First of her class to be launched, Kootenay was built at Burrard Dry Dock, Vancouver, and commissioned there on 7 March 1959. After working up, she was transferred to the east coast. On 23 October 1969, while in European waters, she suffered a gearbox explosion that killed 9 crewmen and injured 53 others. She was towed to Plymouth - part of the way by Saguenay and then to Halifax by a salvage tug. It was the RCN's worst-ever peacetime accident. While she was under repairs, it was decided to convert her to an IRE, in which guise she was re-commissioned on 7 January 1972. Transferred to the west coast, she arrived in Esquimalt on 12 February 1973. On 1 June 1989, Kootenay collided in fog off Cape Flattery with the M.V. Nord Pol, sustaining a sizeable gash in her bow, which was replaced with a matching section from Chaudiere. From 3 to 7 June 1990, Kootenay visited Vladivostok as part of a Canadian Task Group, the first to do so since World War II. In the summer of 1994 she took part in enforcing UN sanctions against Haiti. Her final trip found her off Uruguay for a two month naval exercise called UNITAS. On 18 December 1996, she was paid off and, on 6 November 2000, towed out of Esquimalt to be sunk as an artificial reef off Puerto Vallarta, Mexico, though this was likely never completed. Her present whereabouts is vague.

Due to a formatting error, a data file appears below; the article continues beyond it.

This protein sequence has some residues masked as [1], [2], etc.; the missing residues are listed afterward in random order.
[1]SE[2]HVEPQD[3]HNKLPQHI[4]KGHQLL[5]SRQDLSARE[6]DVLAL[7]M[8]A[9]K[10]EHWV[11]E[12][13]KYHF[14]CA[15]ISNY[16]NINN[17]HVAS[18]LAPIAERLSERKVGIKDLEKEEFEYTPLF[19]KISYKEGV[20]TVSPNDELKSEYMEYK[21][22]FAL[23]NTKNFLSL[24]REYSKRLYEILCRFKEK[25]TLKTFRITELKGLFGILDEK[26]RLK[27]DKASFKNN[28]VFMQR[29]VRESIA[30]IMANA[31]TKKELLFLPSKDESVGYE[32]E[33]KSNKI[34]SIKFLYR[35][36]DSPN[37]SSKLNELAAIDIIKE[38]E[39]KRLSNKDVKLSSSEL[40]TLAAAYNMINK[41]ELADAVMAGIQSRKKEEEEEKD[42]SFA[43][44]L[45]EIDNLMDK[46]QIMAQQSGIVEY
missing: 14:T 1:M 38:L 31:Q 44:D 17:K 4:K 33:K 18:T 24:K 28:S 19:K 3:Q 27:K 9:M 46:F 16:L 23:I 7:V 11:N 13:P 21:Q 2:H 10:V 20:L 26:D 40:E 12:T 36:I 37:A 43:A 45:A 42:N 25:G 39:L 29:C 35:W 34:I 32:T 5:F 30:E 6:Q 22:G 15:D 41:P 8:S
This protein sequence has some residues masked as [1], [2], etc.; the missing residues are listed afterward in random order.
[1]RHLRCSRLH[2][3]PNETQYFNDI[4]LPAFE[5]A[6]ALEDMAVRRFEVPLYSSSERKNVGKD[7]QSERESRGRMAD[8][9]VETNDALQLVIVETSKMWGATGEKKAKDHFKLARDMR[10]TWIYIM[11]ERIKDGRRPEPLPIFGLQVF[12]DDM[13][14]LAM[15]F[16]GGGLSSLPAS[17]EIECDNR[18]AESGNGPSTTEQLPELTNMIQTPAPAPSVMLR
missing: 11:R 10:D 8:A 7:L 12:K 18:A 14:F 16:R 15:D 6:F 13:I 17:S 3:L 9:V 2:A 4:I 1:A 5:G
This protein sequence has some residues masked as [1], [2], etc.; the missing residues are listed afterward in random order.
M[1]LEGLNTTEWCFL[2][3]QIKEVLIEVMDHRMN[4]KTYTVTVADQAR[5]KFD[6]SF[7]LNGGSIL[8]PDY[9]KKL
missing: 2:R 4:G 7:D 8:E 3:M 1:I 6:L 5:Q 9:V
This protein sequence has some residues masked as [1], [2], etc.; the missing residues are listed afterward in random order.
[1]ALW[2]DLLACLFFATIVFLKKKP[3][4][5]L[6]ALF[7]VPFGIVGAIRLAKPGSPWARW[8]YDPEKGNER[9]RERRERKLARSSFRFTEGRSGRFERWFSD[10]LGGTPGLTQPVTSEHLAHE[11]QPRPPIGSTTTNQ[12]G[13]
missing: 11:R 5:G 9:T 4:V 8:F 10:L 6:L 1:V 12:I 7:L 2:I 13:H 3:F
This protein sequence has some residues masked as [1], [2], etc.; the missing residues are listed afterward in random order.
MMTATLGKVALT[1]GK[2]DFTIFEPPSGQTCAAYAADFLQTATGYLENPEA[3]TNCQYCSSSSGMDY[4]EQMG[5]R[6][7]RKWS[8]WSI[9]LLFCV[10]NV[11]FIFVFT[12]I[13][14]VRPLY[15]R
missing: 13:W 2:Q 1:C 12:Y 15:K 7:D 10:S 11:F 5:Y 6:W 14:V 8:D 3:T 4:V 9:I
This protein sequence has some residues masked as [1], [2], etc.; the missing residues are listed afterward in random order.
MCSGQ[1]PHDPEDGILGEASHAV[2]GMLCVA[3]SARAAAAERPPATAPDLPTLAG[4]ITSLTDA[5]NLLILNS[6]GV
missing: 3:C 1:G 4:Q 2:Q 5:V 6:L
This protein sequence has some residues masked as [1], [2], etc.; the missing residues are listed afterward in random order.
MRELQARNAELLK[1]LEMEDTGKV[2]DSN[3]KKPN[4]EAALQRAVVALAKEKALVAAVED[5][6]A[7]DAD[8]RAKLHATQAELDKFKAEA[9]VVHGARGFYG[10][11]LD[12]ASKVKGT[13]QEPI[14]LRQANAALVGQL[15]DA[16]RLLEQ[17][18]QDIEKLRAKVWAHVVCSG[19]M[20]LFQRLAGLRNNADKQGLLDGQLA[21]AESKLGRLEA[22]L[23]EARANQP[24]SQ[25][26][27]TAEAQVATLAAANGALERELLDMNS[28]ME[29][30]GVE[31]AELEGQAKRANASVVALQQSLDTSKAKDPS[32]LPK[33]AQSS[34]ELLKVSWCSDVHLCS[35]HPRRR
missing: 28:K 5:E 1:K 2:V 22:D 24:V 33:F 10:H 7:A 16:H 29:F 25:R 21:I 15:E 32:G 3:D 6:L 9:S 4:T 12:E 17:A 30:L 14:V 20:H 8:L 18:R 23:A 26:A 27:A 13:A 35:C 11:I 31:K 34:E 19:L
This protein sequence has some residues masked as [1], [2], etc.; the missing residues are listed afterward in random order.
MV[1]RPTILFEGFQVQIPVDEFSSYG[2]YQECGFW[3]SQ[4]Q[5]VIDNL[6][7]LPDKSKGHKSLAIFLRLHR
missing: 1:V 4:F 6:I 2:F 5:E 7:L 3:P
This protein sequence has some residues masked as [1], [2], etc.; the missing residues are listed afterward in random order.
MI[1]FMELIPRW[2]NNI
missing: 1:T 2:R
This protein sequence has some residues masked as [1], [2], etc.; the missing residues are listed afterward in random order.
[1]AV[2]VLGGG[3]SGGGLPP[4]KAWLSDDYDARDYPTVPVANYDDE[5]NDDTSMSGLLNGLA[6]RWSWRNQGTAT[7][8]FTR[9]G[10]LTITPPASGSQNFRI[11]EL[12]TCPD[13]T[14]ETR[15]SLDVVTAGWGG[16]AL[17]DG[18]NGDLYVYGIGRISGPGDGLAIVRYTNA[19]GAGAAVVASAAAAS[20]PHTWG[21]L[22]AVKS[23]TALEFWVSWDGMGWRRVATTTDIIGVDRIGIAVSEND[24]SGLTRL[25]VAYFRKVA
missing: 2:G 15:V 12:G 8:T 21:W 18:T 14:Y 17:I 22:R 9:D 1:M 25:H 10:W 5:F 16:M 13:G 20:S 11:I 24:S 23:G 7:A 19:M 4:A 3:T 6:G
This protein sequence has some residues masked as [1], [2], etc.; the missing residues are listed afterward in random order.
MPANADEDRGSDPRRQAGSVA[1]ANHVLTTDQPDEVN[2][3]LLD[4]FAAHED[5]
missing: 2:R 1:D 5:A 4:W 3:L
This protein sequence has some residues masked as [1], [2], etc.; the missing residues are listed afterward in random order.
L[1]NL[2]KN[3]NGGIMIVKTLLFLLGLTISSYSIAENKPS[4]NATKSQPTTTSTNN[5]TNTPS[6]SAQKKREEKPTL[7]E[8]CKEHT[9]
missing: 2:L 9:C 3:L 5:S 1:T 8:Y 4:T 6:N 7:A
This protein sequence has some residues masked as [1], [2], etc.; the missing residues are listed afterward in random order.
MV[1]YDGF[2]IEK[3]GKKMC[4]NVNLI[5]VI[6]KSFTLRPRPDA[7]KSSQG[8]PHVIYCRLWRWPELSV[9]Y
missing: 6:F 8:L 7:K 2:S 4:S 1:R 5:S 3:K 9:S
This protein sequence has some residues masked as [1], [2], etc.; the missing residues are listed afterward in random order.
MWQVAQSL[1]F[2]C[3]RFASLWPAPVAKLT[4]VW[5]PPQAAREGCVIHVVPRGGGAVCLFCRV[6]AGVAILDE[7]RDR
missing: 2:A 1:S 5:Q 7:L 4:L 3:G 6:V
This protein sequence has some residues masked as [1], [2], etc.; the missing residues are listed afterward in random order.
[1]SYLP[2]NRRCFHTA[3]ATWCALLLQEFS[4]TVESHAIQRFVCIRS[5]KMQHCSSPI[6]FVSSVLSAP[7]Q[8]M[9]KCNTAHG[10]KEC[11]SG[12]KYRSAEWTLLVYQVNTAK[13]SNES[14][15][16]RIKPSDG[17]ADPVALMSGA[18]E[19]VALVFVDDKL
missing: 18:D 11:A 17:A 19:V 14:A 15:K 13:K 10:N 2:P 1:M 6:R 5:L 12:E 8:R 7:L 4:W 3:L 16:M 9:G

Modified as Improved Restigouche Class 1970-1972. DELEX refit in 1984.